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Wednesday, November 7, 2012
The History of remembrance Day
In Canada, Remembrance Day is a public holiday and federal statutory holiday, as well as a statutory holiday in all three territories and in eight of the ten provinces (Ontario and Quebec being the exceptions). From 1921 to 1930, the Armistice Day Act provided that Thanksgiving would be observed on Armistice Day, which was fixed by statute on the Monday of the week in which November 11 fell. In 1931, the federal parliament adopted an act to amend the Armistice Day Act, providing that the day should be observed on November 11 and that the day should be known as "Remembrance Day".
The federal department of Veterans Affairs Canada states that the date is of "remembrance for the men and women who have served, and continue to serve our country during times of war, conflict and peace"; specifically, the First and Second World Wars, the Korean War, and all conflicts since then in which members of the Canadian Forces have participated. The department runs a program called Canada Remembers with the mission of helping young and new Canadians, most of whom have never known war, "come to understand and appreciate what those who have served Canada in times of war, armed conflict and peace stand for and what they have sacrificed for their country."
Poppies are laid on the Tomb of the Unknown Soldier on Remembrance Day in Ottawa
The official national ceremonies are held at the National War Memorial in Ottawa, presided over by the Governor General of Canada, any members of the Royal Family (such as Prince Charles, Prince of Wales, in 2009), the Prime Minister, and other dignitaries, observed by the public. Typically, these events begin with the tolling of the Carillon in the Peace Tower, during which current members of the Canadian Forces (CF) arrive at Confederation Square, followed by the Ottawa diplomatic corps, ministers of the Crown, special guests, the Royal Canadian Legion (RCL), the royal party (if present), and the viceregal party. Before the start of the ceremony, four armed sentries and three sentinels (two flag sentinels and one nursing sister) are posted at the foot of the cenotaph.
The Guard of Honour (a member from the Royal Canadian Navy at left and from the Royal Canadian Air Force at right) at the National War Memorial in Ottawa, Remembrance Day, 2010
The arrival of the governor general is announced by a trumpeter sounding the "Alert", whereupon the viceroy is met by the Dominion President of the RCL and escorted to a dais to receive the Viceregal Salute, after which the national anthem, "O Canada", is played. The moment of remembrance begins with the bugling of "Last Post" immediately before 11:00 a.m., at which time the gun salute fires and the bells of the Peace Tower toll the hour. Another gun salute signals the end of the two minutes of silence, and cues the playing of a lament, the bugling of "The Rouse," and the reading of the Act of Remembrance. A flypast of Royal Canadian Air Force craft then occurs at the start of a 21-gun salute, upon the completion of which a choir sings "In Flanders Fields". The various parties then lay their wreaths at the base of the memorial; one wreath is set by the Silver Cross Mother, a recent recipient of the Memorial Cross, on behalf of all mothers whose children died in conflicts in which Canada participated. The viceregal and/or royal group return to the dais to receive the playing of the Royal Anthem of Canada, "God Save the Queen", prior to the assembled Armed Forces personnel and veterans performing a march past in front of the viceroy, bringing about the end of the official ceremonies. A tradition of paying more personal tribute has emerged since erection of the Tomb of the Unknown Soldier at the War Memorial in 2000: after the official ceremony the general public place their poppies atop the tomb.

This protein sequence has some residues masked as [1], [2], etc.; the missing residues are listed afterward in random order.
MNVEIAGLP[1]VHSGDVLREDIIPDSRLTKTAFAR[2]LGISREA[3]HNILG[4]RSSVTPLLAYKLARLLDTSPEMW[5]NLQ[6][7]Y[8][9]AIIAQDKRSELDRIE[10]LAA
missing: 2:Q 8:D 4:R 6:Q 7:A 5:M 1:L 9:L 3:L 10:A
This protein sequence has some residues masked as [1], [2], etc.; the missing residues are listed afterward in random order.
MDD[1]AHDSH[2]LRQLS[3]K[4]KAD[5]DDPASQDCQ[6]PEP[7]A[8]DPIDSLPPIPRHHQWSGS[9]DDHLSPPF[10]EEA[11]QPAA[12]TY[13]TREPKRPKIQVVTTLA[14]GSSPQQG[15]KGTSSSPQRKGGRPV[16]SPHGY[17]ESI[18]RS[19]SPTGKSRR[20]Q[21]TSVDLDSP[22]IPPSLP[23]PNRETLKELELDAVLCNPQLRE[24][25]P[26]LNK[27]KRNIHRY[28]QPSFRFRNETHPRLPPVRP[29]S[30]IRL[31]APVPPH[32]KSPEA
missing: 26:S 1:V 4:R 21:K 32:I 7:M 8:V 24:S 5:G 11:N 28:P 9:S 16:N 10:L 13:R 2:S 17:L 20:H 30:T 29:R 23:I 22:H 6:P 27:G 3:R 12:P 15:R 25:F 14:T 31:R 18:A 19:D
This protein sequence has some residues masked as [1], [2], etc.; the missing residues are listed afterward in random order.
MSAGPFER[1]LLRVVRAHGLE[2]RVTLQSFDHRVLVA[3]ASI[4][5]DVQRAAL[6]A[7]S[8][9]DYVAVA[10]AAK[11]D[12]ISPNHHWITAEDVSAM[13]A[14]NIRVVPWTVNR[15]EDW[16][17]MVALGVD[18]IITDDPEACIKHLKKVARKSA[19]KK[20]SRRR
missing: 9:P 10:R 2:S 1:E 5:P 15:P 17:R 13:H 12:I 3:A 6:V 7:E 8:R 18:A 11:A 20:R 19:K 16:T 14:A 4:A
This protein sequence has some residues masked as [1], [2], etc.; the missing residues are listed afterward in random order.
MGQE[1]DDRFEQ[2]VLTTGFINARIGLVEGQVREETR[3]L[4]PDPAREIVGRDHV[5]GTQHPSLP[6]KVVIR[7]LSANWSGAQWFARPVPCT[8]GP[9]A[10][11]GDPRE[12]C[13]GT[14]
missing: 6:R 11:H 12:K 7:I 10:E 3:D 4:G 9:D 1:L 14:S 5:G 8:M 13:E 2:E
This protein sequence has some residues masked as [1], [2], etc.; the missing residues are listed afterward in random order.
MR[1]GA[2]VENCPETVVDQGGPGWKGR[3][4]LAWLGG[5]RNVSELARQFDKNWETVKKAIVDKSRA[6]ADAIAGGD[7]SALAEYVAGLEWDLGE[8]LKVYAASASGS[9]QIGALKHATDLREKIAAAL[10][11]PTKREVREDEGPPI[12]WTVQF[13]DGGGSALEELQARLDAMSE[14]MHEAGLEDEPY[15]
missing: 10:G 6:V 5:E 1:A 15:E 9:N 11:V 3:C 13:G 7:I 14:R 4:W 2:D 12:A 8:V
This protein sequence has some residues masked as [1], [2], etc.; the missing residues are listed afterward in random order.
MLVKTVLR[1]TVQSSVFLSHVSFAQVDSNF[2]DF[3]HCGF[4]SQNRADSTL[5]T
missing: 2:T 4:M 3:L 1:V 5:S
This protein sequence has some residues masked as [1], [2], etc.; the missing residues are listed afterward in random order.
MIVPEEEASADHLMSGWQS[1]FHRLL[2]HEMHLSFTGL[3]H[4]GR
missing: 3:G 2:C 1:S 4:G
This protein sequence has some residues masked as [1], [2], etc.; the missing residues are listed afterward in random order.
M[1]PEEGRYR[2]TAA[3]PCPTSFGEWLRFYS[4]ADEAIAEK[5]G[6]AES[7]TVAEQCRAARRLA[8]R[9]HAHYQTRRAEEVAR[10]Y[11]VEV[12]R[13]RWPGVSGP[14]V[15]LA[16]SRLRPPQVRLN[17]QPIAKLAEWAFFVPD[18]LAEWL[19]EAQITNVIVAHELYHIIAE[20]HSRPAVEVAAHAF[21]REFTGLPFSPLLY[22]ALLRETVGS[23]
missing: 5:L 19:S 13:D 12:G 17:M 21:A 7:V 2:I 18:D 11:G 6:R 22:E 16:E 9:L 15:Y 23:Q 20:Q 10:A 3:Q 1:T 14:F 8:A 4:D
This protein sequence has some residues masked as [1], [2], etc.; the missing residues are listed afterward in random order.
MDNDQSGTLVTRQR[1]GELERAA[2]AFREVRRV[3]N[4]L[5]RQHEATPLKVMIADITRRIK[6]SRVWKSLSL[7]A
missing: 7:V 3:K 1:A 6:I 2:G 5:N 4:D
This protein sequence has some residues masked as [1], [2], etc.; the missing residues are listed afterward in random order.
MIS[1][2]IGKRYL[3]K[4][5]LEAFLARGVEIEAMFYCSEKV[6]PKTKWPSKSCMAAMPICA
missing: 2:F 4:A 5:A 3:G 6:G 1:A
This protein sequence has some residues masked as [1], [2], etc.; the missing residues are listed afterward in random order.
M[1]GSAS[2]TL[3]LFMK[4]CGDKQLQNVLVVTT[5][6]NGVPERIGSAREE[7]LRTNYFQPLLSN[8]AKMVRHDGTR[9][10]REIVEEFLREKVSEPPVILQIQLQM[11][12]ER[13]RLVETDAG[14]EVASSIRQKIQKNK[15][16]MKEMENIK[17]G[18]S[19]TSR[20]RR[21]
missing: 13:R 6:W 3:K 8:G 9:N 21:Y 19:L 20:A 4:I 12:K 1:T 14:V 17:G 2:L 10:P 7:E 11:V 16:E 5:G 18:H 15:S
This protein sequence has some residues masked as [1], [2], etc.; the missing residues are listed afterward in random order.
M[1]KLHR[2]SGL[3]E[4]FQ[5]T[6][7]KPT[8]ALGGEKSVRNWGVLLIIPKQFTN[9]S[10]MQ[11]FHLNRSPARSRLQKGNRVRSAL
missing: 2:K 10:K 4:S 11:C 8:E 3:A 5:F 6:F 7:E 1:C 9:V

Similar ceremonies take place in provincial capitals across the country, officiated by the relevant lieutenant governor, as well as in other cities, towns, and even hotels or corporate headquarters. Schools will usually hold special assemblies for the first half of the day, or on the school day prior, with various presentations concerning the remembrance of the war dead. The largest indoor ceremony in Canada is usually held in Saskatoon, Saskatchewan, with over 9,000 gathering in Credit Union Centre in 2010; the ceremony participants include old guard (veterans), new guard (current members of the CF), and sea, army, and air cadet units.